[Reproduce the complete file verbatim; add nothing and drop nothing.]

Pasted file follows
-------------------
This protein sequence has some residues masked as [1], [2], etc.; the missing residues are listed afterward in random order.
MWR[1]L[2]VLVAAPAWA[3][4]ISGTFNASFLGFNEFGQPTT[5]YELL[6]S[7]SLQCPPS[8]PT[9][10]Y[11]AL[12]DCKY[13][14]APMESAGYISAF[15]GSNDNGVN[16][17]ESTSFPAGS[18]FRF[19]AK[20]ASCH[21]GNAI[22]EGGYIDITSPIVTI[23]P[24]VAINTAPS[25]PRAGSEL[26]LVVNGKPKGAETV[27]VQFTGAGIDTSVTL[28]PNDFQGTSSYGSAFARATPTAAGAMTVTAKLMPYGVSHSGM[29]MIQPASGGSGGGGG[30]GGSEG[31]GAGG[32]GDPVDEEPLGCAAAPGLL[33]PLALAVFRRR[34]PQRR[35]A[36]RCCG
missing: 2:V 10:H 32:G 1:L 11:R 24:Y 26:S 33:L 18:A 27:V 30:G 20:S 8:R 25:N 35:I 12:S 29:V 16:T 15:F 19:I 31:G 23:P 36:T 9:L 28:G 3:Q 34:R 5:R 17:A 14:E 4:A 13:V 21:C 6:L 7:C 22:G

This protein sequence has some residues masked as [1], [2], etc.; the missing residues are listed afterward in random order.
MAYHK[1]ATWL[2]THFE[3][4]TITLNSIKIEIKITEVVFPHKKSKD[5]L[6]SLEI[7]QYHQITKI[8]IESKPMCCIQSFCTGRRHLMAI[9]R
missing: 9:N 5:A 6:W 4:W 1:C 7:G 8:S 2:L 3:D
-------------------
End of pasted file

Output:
This protein sequence has some residues masked as [1], [2], etc.; the missing residues are listed afterward in random order.
MWR[1]L[2]VLVAAPAWA[3][4]ISGTFNASFLGFNEFGQPTT[5]YELL[6]S[7]SLQCPPS[8]PT[9][10]Y[11]AL[12]DCKY[13][14]APMESAGYISAF[15]GSNDNGVN[16][17]ESTSFPAGS[18]FRF[19]AK[20]ASCH[21]GNAI[22]EGGYIDITSPIVTI[23]P[24]VAINTAPS[25]PRAGSEL[26]LVVNGKPKGAETV[27]VQFTGAGIDTSVTL[28]PNDFQGTSSYGSAFARATPTAAGAMTVTAKLMPYGVSHSGM[29]MIQPASGGSGGGGG[30]GGSEG[31]GAGG[32]GDPVDEEPLGCAAAPGLL[33]PLALAVFRRR[34]PQRR[35]A[36]RCCG
missing: 2:V 10:H 32:G 1:L 11:R 24:Y 26:S 33:L 18:A 27:V 30:G 20:S 8:R 25:N 35:I 12:S 29:V 16:T 15:F 19:I 31:G 23:P 36:T 9:L 28:G 3:Q 34:R 5:R 17:A 14:E 4:A 13:V 21:C 6:L 7:C 22:G

This protein sequence has some residues masked as [1], [2], etc.; the missing residues are listed afterward in random order.
MAYHK[1]ATWL[2]THFE[3][4]TITLNSIKIEIKITEVVFPHKKSKD[5]L[6]SLEI[7]QYHQITKI[8]IESKPMCCIQSFCTGRRHLMAI[9]R
missing: 9:N 5:A 6:W 4:W 1:C 7:G 8:S 2:L 3:D